april 2018

A Brazilian take on ’60s Fuzz Faces serves up some gorgeous germanium and silicon sounds at an incredible price.

Clip 1: Squier/Warmoth baritone Jazzblaster with Curtis Novak Widerange Jazzmaster pickups, in the middle pickup position, into Raven (with master volume at 3 o’clock)—first bypassed, then with germanium circuit engaged (gain at 2 o’clock), then with silicon circuit also engaged (with volume at 2 o’clock and gain at 3 o’clock)—then into a J. Rockett Audio Archer (set to clean boost), an Ibanez ES-2 Echo Shifter, and an MXR Reverb routed to a Jaguar HC50 miked by a Royer R-121 and a Goodsell Valpreaux 21 miked by a Shure SM57, both feeding an Apogee Duet going into GarageBand with no EQ-ing, compression, or effects.
Clip 2: Squier/Warmoth baritone Jazzblaster with Curtis Novak Widerange Jazzmaster pickups, in the middle pickup position, into a Catalinbread Topanga reverb, then into the Raven (with master volume at 3 o’clock)—first bypassed, then with germanium circuit engaged (gain at 2 o’clock), then with silicon circuit also engaged (with volume at 2 o’clock and gain at 3 o’clock)—then into a J. Rockett Audio Archer (set to clean boost), an Ibanez ES-2 Echo Shifter, and an MXR Reverb routed to a Jaguar HC50 miked by a Royer R-121 and a Goodsell Valpreaux 21 miked by a Shure SM57, both feeding an Apogee Duet going into GarageBand with no EQ-ing, compression, or effects.

“Silicon or germanium?” is usually the first point of pontification for those debating which versions of the venerated vintage Fuzz Face are most desirable. With Brazilian outfit Red Hawk Effects’ new Raven, the point is moot: It aims to replicate the best of both transistor persuasions in a single box outfitted with an effect-engage switch and master volume on the left, and a right-hand footswitch that toggles between a color-changing LED and gain controls for both a germanium (top knob, green LED) and a silicon FF-style circuit (bottom knob, red LED).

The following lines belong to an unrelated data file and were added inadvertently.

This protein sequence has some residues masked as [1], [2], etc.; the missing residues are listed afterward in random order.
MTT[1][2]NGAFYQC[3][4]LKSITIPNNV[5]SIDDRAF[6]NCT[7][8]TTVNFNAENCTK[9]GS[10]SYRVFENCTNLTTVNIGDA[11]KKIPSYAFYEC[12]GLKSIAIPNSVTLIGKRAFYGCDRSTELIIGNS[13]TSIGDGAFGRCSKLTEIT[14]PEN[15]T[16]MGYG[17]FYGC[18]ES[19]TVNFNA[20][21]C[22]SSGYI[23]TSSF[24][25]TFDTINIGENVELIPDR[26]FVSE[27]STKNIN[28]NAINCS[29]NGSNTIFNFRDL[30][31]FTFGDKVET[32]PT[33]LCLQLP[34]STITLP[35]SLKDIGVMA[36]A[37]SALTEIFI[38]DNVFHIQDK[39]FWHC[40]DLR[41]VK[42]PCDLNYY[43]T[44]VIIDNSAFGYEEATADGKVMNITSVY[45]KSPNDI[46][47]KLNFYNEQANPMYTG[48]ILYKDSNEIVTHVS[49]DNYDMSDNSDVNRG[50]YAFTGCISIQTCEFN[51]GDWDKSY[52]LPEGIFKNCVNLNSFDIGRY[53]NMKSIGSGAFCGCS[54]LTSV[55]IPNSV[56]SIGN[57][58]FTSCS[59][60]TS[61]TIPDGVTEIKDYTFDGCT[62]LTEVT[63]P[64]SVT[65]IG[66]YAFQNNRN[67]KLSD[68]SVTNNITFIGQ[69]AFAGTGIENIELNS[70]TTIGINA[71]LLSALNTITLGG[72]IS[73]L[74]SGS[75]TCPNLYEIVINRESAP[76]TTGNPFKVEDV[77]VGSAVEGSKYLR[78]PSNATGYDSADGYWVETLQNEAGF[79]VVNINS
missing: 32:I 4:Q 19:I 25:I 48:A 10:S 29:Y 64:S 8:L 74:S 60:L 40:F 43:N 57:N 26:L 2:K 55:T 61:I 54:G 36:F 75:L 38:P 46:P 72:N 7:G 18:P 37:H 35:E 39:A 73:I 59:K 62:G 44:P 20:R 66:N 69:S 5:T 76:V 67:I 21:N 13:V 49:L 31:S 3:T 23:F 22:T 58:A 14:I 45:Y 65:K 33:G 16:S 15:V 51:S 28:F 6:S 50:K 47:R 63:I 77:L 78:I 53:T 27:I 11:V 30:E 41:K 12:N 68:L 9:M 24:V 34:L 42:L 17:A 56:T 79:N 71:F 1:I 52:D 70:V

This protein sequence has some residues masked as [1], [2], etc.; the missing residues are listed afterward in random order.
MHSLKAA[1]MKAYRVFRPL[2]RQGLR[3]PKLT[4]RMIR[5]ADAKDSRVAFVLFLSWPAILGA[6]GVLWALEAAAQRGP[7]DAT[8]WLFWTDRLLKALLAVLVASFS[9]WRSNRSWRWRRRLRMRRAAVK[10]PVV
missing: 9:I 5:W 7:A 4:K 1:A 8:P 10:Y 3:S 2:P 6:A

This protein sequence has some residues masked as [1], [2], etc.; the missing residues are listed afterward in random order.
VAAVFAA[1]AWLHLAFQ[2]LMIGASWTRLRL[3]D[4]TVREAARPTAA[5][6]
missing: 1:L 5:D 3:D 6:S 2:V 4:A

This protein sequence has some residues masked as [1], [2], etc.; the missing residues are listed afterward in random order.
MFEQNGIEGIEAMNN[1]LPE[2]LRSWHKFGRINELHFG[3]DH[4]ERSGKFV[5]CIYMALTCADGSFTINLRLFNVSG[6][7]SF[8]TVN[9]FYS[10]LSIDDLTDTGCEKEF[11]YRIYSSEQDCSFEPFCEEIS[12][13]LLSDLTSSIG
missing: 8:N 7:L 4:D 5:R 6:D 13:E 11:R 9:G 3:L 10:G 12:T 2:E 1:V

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When this ’80s Sundown Artist came in for rehab, Jeff Bober got a chance to examine an amp that was the unique vision of player and builder Dennis Kager, who began his career at Ampeg in 1964.

An ’80s amp that displays the singular perspective of player/builder Dennis Kager, with multiple effects loops and unique tricks.

Hello, Ask Amp Man fans. Well, I’ve decided once again to forgo a reader question and instead bring you the story of another cool amp that’s recently crossed my bench. This amp may not be well known, but it’s yet another offering from the amplifier hotbed known as North Jersey. The area was first put on the musical map in the ’60s by a little company called Ampeg, which became one of the largest, most respected amplifier brands of the day—and still commands respect. As in the modern tech industry, Ampeg employees spun off to start their own companies. One such “spinner” was Jess Oliver, Ampeg vice president and inventor of the Ampeg Portaflex B-15 amp, who left and formed Oliver Sound Company. (Maybe one day I’ll do a column on an Oliver amp.) Another Ampeg departee of note, who is well known in our boutique amplifier world, is Ken Fischer. In the mid ’80s, Ken began building his own amplifiers under the name Trainwreck. They have garnered iconic boutique-world cult status.

Yet another, unfortunately lesser-known, amp guru who worked at Ampeg in the early ’60s and eventually decided to strike out on his own was Dennis Kager. Having already established himself as a great repair tech, Kager, along with a partner named Dennis Bock, opened Dennis Electronics in 1967. Being a guitarist as well as an electronic technician (a vital combination for a guitar amp designer, IMHO), he also decided to design and manufacture his own line of amplifiers. In 1984, Kager began producing Sundown amplifiers. Amps with channel switching and master volume were becoming de rigueur for guitarists, and that’s what Dennis was offering. They became the amps of choice for many players, including John Scofield, Allan Holdsworth, and even James Burton, so let’s take a look at this fine example I recently encountered.

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